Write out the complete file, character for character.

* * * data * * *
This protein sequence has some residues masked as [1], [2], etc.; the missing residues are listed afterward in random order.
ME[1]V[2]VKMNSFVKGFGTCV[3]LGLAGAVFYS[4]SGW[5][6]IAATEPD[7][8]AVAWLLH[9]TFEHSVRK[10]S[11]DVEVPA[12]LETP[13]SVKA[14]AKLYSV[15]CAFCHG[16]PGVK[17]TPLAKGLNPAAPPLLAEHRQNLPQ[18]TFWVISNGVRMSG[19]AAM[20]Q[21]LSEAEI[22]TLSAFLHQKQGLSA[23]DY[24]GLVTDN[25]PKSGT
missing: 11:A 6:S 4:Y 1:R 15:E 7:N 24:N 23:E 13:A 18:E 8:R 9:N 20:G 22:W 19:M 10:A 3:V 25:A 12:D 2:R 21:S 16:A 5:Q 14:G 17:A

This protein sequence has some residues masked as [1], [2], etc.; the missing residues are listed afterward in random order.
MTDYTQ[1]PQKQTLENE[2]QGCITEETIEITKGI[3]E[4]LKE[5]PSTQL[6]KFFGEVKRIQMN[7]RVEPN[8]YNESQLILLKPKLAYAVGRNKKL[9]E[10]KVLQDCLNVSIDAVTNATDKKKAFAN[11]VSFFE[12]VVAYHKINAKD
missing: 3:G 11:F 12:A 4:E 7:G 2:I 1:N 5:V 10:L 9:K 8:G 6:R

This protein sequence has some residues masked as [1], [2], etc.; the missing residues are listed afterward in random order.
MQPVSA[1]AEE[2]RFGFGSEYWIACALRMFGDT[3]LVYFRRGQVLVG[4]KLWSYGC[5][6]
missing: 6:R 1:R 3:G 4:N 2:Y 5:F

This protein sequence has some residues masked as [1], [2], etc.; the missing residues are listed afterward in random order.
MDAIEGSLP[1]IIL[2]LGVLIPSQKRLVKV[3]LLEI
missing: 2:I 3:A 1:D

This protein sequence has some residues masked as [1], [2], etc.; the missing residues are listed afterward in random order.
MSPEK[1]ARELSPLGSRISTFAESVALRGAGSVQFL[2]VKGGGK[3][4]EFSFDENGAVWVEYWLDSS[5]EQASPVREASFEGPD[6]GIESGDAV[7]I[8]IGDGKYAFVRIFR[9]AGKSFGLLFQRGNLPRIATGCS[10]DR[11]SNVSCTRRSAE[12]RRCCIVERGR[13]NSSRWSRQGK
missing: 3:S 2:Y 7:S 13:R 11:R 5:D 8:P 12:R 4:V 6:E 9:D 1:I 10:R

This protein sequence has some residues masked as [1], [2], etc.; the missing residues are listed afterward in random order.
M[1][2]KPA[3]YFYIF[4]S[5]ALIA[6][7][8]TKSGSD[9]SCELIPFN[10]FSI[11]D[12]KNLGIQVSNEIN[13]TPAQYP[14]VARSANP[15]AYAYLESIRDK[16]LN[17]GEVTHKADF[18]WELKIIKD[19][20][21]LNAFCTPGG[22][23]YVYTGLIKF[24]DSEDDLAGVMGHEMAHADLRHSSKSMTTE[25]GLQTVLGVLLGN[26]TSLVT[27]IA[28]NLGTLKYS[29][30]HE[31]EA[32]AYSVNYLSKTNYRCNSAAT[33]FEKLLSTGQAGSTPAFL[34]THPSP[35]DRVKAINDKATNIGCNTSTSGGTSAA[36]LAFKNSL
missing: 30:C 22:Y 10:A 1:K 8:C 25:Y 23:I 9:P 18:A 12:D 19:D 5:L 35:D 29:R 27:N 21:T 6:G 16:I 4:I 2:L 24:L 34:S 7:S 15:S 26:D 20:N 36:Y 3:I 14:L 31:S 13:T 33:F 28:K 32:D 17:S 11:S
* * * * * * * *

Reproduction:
This protein sequence has some residues masked as [1], [2], etc.; the missing residues are listed afterward in random order.
ME[1]V[2]VKMNSFVKGFGTCV[3]LGLAGAVFYS[4]SGW[5][6]IAATEPD[7][8]AVAWLLH[9]TFEHSVRK[10]S[11]DVEVPA[12]LETP[13]SVKA[14]AKLYSV[15]CAFCHG[16]PGVK[17]TPLAKGLNPAAPPLLAEHRQNLPQ[18]TFWVISNGVRMSG[19]AAM[20]Q[21]LSEAEI[22]TLSAFLHQKQGLSA[23]DY[24]GLVTDN[25]PKSGT
missing: 11:A 6:S 4:Y 1:R 15:E 7:N 24:N 23:E 13:A 18:E 8:R 9:N 20:G 22:W 19:M 10:A 3:V 25:A 12:D 2:R 21:S 16:A 5:Q 14:G 17:A

This protein sequence has some residues masked as [1], [2], etc.; the missing residues are listed afterward in random order.
MTDYTQ[1]PQKQTLENE[2]QGCITEETIEITKGI[3]E[4]LKE[5]PSTQL[6]KFFGEVKRIQMN[7]RVEPN[8]YNESQLILLKPKLAYAVGRNKKL[9]E[10]KVLQDCLNVSIDAVTNATDKKKAFAN[11]VSFFE[12]VVAYHKINAKD
missing: 3:G 11:F 12:A 4:E 7:G 2:I 1:N 5:V 10:L 9:K 8:G 6:R

This protein sequence has some residues masked as [1], [2], etc.; the missing residues are listed afterward in random order.
MQPVSA[1]AEE[2]RFGFGSEYWIACALRMFGDT[3]LVYFRRGQVLVG[4]KLWSYGC[5][6]
missing: 6:R 1:R 3:G 4:N 2:Y 5:F

This protein sequence has some residues masked as [1], [2], etc.; the missing residues are listed afterward in random order.
MDAIEGSLP[1]IIL[2]LGVLIPSQKRLVKV[3]LLEI
missing: 2:I 3:A 1:D

This protein sequence has some residues masked as [1], [2], etc.; the missing residues are listed afterward in random order.
MSPEK[1]ARELSPLGSRISTFAESVALRGAGSVQFL[2]VKGGGK[3][4]EFSFDENGAVWVEYWLDSS[5]EQASPVREASFEGPD[6]GIESGDAV[7]I[8]IGDGKYAFVRIFR[9]AGKSFGLLFQRGNLPRIATGCS[10]DR[11]SNVSCTRRSAE[12]RRCCIVERGR[13]NSSRWSRQGK
missing: 3:S 2:Y 7:S 13:R 11:R 5:D 8:P 12:R 4:V 6:E 9:D 1:I 10:R

This protein sequence has some residues masked as [1], [2], etc.; the missing residues are listed afterward in random order.
M[1][2]KPA[3]YFYIF[4]S[5]ALIA[6][7][8]TKSGSD[9]SCELIPFN[10]FSI[11]D[12]KNLGIQVSNEIN[13]TPAQYP[14]VARSANP[15]AYAYLESIRDK[16]LN[17]GEVTHKADF[18]WELKIIKD[19][20][21]LNAFCTPGG[22][23]YVYTGLIKF[24]DSEDDLAGVMGHEMAHADLRHSSKSMTTE[25]GLQTVLGVLLGN[26]TSLVT[27]IA[28]NLGTLKYS[29][30]HE[31]EA[32]AYSVNYLSKTNYRCNSAAT[33]FEKLLSTGQAGSTPAFL[34]THPSP[35]DRVKAINDKATNIGCNTSTSGGTSAA[36]LAFKNSL
missing: 30:C 22:Y 10:A 1:K 8:C 25:Y 23:I 9:P 18:A 12:D 19:D 5:L 35:D 29:R 27:N 21:T 6:G 16:I 4:I 2:L 24:L 34:S 7:S 15:S 26:D 20:N 36:Y 3:I 14:L 31:S 13:T 33:F 28:K 32:D 17:S 11:S